TCA’s Design Week Diary, part 3: 2010 Come Up To My Room
Those of you who read our coverage of Radiant Dark and IDS know the drill: Check out some lovely photos from photographer Danijela Pruginic (clicking here for more images & clicking on the images for artist info), and below you’ll find a review of the show from writer Adam Gorley. We’d love to hear your feedback on these posts – whether you agree with Adam’s take on the events (or not!), whether there were any pieces that we didn’t get to showcase that deserve recognition, what some of your favourite pieces are, and so on.
Come Up To My Room is the most conceptual of the TIDF events that I attended this year, and also the most remarkable. If you don’t know what CUTMR is, the organizers invite artists to create installations in the second floor rooms and hallways at the Gladstone Hotel. The results are always intriguing and there are always a couple of installations that look and feel really great; in which the artists create great experiences. The artists have to work within a couple of significant limitations; for example, the rooms are small and oddly shaped, and the walls must remain white. I think the best pieces take full advantage of the room’s conditions, including its shape and its lighting.
Maybe because the installations are enclosed; separate from reality; they often have the feeling of fantasy. I guess in a sense that’s always the artist’s intention: to create the feeling of something that’s not real or hyper-real. It helps, too, that at CUTMR the viewers get to move from room to room and fantasy to fantasy, becoming more and more disoriented as the place gets busier and busier. You just need a fussy rabbit to lead you around and you’d feel perfectly lost in Wonderland.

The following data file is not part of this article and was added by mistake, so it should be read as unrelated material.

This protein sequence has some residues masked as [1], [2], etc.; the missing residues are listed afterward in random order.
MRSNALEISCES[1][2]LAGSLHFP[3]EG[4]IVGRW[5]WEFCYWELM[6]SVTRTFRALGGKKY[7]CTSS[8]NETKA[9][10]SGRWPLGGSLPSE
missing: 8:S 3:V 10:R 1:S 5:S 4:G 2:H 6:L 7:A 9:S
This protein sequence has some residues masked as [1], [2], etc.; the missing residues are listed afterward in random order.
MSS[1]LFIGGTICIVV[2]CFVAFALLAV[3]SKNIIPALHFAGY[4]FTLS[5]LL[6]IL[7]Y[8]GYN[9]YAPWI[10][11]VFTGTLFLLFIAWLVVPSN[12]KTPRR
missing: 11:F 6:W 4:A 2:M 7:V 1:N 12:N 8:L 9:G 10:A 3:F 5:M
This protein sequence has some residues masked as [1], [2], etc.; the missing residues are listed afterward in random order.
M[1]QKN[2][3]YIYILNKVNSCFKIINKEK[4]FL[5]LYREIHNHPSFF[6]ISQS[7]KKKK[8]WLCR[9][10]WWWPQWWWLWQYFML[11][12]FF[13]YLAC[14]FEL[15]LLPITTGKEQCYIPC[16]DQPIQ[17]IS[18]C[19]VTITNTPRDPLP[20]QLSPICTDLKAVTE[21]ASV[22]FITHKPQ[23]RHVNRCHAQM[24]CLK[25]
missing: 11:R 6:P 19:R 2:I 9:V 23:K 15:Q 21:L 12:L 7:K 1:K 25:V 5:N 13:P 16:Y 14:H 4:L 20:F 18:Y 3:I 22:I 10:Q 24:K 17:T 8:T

Naomi Yasui, Jennifer Sciarrino, and Jacob Whibley arranged strange and fantastical elements around their room, Slap Dash Depository: wood blocks with oddly painted cutouts on top of a shelf made of wooden crates and paperbacks; ceramic copies of old-fashioned vessels; more paperback books embedded between fibreglass insulation in an unfinished wall; a pillar of sprouting chia climbing to a hanging ladder, or vice versa, beside a boarded-up window with light shining dully through, evoking a warm sunset ;very different from the actual weather! They were all neat elements, giving a sense of strange nostalgia; but the room didn’t seem to hold together especially well. I felt it would be interesting to see a larger installation with more of these odd bits, or maybe just more of these odd bits crammed into the same space. Anyway, it was a good start to the show.
Lisa Keophila, Jon Margono, Fiona Lim Tung, and Kristen Lim Tung created a canopy of exotic paper flowers and plants that diffused the bright white lights and induced an instant calm. Also hanging among the whitery were ceramic crystalline structures, adding a further fantastical and futuristic feel to the experience. Beneath the canopy, in an alcove, were a puffy white mattress and pillows, where the artists invited my companions to sit (they did). Despite its stark whiteness, the room evoked a strong feeling of being surrounded by tropical plant life. I imagined humidity and heat, leaves dripping; but it was quiet, too, very unlike the buzzing life of a jungle or tropical forest. The bed added a dreamy quality, like you might wake up in a soft white bed surrounded by strange white vegetation and light, but you might not think twice about it.